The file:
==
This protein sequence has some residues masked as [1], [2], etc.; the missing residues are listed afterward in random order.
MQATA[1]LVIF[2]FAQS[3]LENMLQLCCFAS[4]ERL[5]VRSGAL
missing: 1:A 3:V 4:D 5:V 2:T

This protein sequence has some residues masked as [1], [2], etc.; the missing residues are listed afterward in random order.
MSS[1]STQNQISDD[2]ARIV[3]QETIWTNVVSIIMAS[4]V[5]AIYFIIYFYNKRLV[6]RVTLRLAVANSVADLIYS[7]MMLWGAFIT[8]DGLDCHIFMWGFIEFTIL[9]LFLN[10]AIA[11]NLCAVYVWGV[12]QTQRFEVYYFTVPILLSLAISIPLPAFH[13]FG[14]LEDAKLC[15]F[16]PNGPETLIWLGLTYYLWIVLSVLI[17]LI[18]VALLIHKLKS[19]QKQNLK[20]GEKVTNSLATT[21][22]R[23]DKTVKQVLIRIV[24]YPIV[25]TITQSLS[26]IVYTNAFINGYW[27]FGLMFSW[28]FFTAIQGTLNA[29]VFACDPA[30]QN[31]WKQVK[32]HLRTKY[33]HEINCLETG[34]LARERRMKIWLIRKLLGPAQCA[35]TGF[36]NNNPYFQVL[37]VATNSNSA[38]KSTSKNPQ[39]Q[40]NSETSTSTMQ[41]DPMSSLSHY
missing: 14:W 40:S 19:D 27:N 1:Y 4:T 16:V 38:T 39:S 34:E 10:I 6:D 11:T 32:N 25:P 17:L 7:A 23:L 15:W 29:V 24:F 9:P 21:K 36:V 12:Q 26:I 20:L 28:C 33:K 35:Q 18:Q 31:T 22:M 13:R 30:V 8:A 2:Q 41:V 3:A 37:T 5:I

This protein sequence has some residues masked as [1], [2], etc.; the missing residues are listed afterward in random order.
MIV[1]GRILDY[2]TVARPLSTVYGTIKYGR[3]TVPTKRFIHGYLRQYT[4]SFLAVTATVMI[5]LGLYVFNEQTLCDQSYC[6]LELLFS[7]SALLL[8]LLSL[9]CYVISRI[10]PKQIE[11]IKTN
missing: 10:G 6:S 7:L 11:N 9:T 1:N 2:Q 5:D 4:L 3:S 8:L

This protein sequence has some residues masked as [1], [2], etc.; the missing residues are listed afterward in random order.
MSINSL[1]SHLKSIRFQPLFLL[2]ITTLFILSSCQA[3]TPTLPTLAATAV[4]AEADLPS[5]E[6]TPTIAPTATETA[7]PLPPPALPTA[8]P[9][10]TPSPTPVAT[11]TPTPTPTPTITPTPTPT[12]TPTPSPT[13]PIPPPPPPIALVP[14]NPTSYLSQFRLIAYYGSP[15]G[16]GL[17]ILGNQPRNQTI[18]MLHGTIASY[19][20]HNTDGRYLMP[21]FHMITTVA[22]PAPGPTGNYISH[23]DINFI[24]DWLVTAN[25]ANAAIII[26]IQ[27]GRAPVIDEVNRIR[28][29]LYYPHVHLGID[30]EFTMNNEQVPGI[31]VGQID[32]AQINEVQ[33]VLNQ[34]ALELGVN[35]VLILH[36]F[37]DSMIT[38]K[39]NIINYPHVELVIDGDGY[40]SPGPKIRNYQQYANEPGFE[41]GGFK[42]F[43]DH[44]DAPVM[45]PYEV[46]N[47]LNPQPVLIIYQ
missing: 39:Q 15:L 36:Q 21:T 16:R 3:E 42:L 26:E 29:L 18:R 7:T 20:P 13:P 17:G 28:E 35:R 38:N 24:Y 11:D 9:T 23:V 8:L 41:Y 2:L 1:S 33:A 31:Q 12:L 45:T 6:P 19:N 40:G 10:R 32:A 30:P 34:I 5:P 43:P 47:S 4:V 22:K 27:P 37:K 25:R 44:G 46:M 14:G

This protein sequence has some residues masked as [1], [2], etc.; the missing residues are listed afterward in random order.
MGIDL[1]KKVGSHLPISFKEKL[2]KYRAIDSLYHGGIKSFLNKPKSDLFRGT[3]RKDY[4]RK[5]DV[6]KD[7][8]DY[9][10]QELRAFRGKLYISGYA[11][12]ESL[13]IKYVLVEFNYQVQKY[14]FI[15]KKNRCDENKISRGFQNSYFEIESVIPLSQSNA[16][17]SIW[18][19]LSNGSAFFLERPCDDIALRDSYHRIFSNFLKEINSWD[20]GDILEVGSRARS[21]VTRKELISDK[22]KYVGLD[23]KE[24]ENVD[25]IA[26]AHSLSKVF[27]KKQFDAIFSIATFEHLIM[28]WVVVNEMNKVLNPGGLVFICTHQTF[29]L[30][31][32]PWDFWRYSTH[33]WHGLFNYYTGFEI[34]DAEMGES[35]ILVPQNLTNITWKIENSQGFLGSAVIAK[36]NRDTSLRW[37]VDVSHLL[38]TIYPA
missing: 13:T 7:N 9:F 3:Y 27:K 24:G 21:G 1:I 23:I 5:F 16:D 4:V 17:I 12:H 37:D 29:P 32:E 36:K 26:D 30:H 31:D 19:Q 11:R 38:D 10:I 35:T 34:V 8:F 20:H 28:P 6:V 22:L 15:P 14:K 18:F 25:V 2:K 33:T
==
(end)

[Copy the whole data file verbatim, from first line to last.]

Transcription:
This protein sequence has some residues masked as [1], [2], etc.; the missing residues are listed afterward in random order.
MQATA[1]LVIF[2]FAQS[3]LENMLQLCCFAS[4]ERL[5]VRSGAL
missing: 1:A 3:V 4:D 5:V 2:T

This protein sequence has some residues masked as [1], [2], etc.; the missing residues are listed afterward in random order.
MSS[1]STQNQISDD[2]ARIV[3]QETIWTNVVSIIMAS[4]V[5]AIYFIIYFYNKRLV[6]RVTLRLAVANSVADLIYS[7]MMLWGAFIT[8]DGLDCHIFMWGFIEFTIL[9]LFLN[10]AIA[11]NLCAVYVWGV[12]QTQRFEVYYFTVPILLSLAISIPLPAFH[13]FG[14]LEDAKLC[15]F[16]PNGPETLIWLGLTYYLWIVLSVLI[17]LI[18]VALLIHKLKS[19]QKQNLK[20]GEKVTNSLATT[21][22]R[23]DKTVKQVLIRIV[24]YPIV[25]TITQSLS[26]IVYTNAFINGYW[27]FGLMFSW[28]FFTAIQGTLNA[29]VFACDPA[30]QN[31]WKQVK[32]HLRTKY[33]HEINCLETG[34]LARERRMKIWLIRKLLGPAQCA[35]TGF[36]NNNPYFQVL[37]VATNSNSA[38]KSTSKNPQ[39]Q[40]NSETSTSTMQ[41]DPMSSLSHY
missing: 14:W 40:S 19:D 27:N 1:Y 4:T 16:V 38:T 39:S 34:E 10:I 6:D 11:T 32:N 25:P 17:L 7:A 23:L 15:W 29:V 24:F 9:P 21:K 36:V 12:Q 26:I 20:L 28:C 33:K 35:Q 18:Q 31:T 22:M 13:R 30:V 8:A 2:Q 41:V 3:A 37:T 5:I

This protein sequence has some residues masked as [1], [2], etc.; the missing residues are listed afterward in random order.
MIV[1]GRILDY[2]TVARPLSTVYGTIKYGR[3]TVPTKRFIHGYLRQYT[4]SFLAVTATVMI[5]LGLYVFNEQTLCDQSYC[6]LELLFS[7]SALLL[8]LLSL[9]CYVISRI[10]PKQIE[11]IKTN
missing: 10:G 6:S 7:L 11:N 9:T 1:N 2:Q 5:D 4:L 3:S 8:L

This protein sequence has some residues masked as [1], [2], etc.; the missing residues are listed afterward in random order.
MSINSL[1]SHLKSIRFQPLFLL[2]ITTLFILSSCQA[3]TPTLPTLAATAV[4]AEADLPS[5]E[6]TPTIAPTATETA[7]PLPPPALPTA[8]P[9][10]TPSPTPVAT[11]TPTPTPTPTITPTPTPT[12]TPTPSPT[13]PIPPPPPPIALVP[14]NPTSYLSQFRLIAYYGSP[15]G[16]GL[17]ILGNQPRNQTI[18]MLHGTIASY[19][20]HNTDGRYLMP[21]FHMITTVA[22]PAPGPTGNYISH[23]DINFI[24]DWLVTAN[25]ANAAIII[26]IQ[27]GRAPVIDEVNRIR[28][29]LYYPHVHLGID[30]EFTMNNEQVPGI[31]VGQID[32]AQINEVQ[33]VLNQ[34]ALELGVN[35]VLILH[36]F[37]DSMIT[38]K[39]NIINYPHVELVIDGDGY[40]SPGPKIRNYQQYANEPGFE[41]GGFK[42]F[43]DH[44]DAPVM[45]PYEV[46]N[47]LNPQPVLIIYQ
missing: 39:Q 15:L 36:Q 21:T 16:R 3:E 42:L 26:E 29:L 18:R 7:T 20:P 13:P 17:G 28:E 35:R 38:N 24:Y 11:D 9:T 23:V 8:L 41:Y 2:L 1:S 33:A 31:Q 12:L 45:T 6:P 19:N 40:G 10:R 32:A 30:P 34:I 5:P 43:P 47:S 4:V 22:K 27:P 37:K 25:R 44:G 46:M 14:G

This protein sequence has some residues masked as [1], [2], etc.; the missing residues are listed afterward in random order.
MGIDL[1]KKVGSHLPISFKEKL[2]KYRAIDSLYHGGIKSFLNKPKSDLFRGT[3]RKDY[4]RK[5]DV[6]KD[7][8]DY[9][10]QELRAFRGKLYISGYA[11][12]ESL[13]IKYVLVEFNYQVQKY[14]FI[15]KKNRCDENKISRGFQNSYFEIESVIPLSQSNA[16][17]SIW[18][19]LSNGSAFFLERPCDDIALRDSYHRIFSNFLKEINSWD[20]GDILEVGSRARS[21]VTRKELISDK[22]KYVGLD[23]KE[24]ENVD[25]IA[26]AHSLSKVF[27]KKQFDAIFSIATFEHLIM[28]WVVVNEMNKVLNPGGLVFICTHQTF[29]L[30][31][32]PWDFWRYSTH[33]WHGLFNYYTGFEI[34]DAEMGES[35]ILVPQNLTNITWKIENSQGFLGSAVIAK[36]NRDTSLRW[37]VDVSHLL[38]TIYPA
missing: 13:T 7:N 9:F 3:Y 27:K 24:G 21:G 1:I 23:I 5:F 16:D 4:V 17:I 12:H 37:D 29:P 32:E 36:K 26:D 30:H 31:D 19:Q 11:R 38:D 10:I 35:T 34:V 8:F 20:H 28:P 6:V 22:L 15:P 14:K 18:F 25:V 2:K 33:T